In Bihar, there have been widespread reports of children suffering from respiratory infections, breathlessness and allergies, particularly during the winter months when the air quality hits the lowest points. Athar Ansari, professor, paediatric department at Nalanda Medical College and Hospital, a state government-run hospital in Patna, says that roughly a third of children and even some infants coming to the hospital suffer from difficulty in breathing. “Manifestation of allergies is increasing among children due to air pollution,” Ansari says. Jayant Prakash, head of paediatrics department at Indira Gandhi Institute of Medical Sciences, Patna, says, “We have come across cases where newborns do not cry immediately after delivery and have difficulty breathing due to shortage of oxygen in their hyperactive airways because of pollution.”

Mounting evidence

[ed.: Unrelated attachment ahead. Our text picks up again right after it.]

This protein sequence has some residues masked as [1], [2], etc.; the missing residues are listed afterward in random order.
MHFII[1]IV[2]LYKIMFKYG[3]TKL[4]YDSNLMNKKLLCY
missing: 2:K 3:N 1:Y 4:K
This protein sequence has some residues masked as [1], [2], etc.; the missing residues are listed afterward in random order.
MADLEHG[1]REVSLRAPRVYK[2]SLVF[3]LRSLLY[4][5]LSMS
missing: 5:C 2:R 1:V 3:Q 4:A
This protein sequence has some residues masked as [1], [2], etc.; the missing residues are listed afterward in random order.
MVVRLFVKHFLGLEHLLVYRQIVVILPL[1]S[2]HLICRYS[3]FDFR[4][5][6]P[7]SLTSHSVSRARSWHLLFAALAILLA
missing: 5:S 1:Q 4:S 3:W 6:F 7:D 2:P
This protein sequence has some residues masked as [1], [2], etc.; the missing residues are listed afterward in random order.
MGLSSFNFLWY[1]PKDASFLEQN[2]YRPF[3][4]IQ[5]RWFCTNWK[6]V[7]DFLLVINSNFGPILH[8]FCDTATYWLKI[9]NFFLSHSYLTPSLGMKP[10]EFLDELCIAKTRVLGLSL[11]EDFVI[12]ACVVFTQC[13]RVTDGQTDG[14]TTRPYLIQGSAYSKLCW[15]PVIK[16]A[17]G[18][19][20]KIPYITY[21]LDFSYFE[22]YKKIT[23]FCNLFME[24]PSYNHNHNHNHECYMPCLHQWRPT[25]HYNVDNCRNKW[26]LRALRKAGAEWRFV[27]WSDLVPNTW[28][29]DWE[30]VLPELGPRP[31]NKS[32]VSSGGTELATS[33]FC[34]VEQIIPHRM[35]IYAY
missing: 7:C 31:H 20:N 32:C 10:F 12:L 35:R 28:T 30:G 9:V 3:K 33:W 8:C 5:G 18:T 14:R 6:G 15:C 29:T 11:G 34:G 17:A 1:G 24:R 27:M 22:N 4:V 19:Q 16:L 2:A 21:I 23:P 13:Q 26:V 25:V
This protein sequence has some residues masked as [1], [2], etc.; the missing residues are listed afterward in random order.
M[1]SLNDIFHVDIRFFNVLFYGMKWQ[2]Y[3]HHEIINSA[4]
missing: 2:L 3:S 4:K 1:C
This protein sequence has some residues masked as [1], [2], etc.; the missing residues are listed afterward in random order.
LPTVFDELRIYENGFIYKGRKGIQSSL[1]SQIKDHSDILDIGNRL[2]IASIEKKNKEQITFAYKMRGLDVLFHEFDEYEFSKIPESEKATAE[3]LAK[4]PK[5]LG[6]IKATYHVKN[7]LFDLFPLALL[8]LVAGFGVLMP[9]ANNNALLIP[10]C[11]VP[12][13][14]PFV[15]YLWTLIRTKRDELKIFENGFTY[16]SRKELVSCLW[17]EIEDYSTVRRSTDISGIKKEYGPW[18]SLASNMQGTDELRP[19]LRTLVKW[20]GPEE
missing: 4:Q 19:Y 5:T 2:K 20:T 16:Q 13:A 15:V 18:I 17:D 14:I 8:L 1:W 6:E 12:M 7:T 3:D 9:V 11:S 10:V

The impact of air pollution on children’s health begins even before they are conceived. It starts by impairing the fertility of both men and women. Research shows that exposure to air pollution affects ovarian reserve in women. The study conducted on women in China showed that the level of anti-müllerian hormone—a predictor of ovarian reserve—changed by -8.8 per cent, -2.1 per cent, -1.9 per cent and -4.5 per cent per 10 µg/m3 increase in PM1, PM2.5, PM10 and nitrogen dioxide (NO2). “Theoretically, PM with smaller size and larger surface area volume ratio, e.g. PM with diameter ≤1 µm (PM1), is more likely to penetrate through the alveolar capillary barrier and then impact directly the ovarian function via blood circulation,” notes the paper published in Environmental Research on February 1, 2023. Though the underlying mechanism of female fertility decline caused by air pollutants remains unclear, limited evidence speculates that oxidative stress and inflammatory response caused by air pollution may be one crucial pathway, the researchers say.